Initially, large mutual funds and hedge funds showed interest in taking sizable positions in the shares, but they became hesitant when they saw how quickly the bank was losing deposits, which worsened after venture capital firms advised portfolio companies to pull out money as a precaution.

So, in a way the VCs caused the bank run!

Fed Takes Action

And then Sunday night (March 12th, 2023) Fed announce the following:

The linked article is such an ambiguous position by the Feds! They make it clear that there is no bailout (taxpayer's money shall not be used).

The gist of the article is as follows: Feds makes it clear that the book equity value will be driven to zero because of conservatorship and depositors will become creditors with a certificate.

They state that 100% money shall be available Monday (March 13th 2023) through a 1 year loan program enabled by $25n backstop through FDIC.

What is not clear is the time derivative for the assets, loan terms, renewals, which banks are participating as investors, startups on venture debts, and most importantly book equity.

I am surprised that people are celebrating this as great news.

Here is the modus operandi which is not in the statement:

“The additional funding will be made available through the creation of a new Bank Term Funding Program (BTFP), offering loans of up to one year in length to banks, savings associations, credit unions, and other eligible depository institutions pledging U.S. Treasuries, agency debt and mortgage-backed securities, and other qualifying assets as collateral. These assets will be valued at par. The BTFP will be an additional source of liquidity against high-quality securities, eliminating an institution’s need to quickly sell those securities in times of stress.”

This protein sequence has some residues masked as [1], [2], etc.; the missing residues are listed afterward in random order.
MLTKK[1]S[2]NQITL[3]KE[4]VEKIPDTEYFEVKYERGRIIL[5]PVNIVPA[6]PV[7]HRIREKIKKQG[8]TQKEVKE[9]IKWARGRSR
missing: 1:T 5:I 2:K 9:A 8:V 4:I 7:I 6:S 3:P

Fed makes a Jackass of us all 👏

Here is why the masses are gullible as f**k.

  1. Fed creates a contagion risk with aggressive rate hikes with no clarity.
  2. Fed regulators allow bank opacity by clearing high-risk asset liability management principles allowing SVB to invest money in MBS. (which is security packaged by the US Treasury for the money markets!!!!). The $91B of “agency MBS” is, mortgage-backed securities issued by Fannie Mae and Freddie Mac (Which are US Treasury sponsored), which trade as a liquid rates product in the US.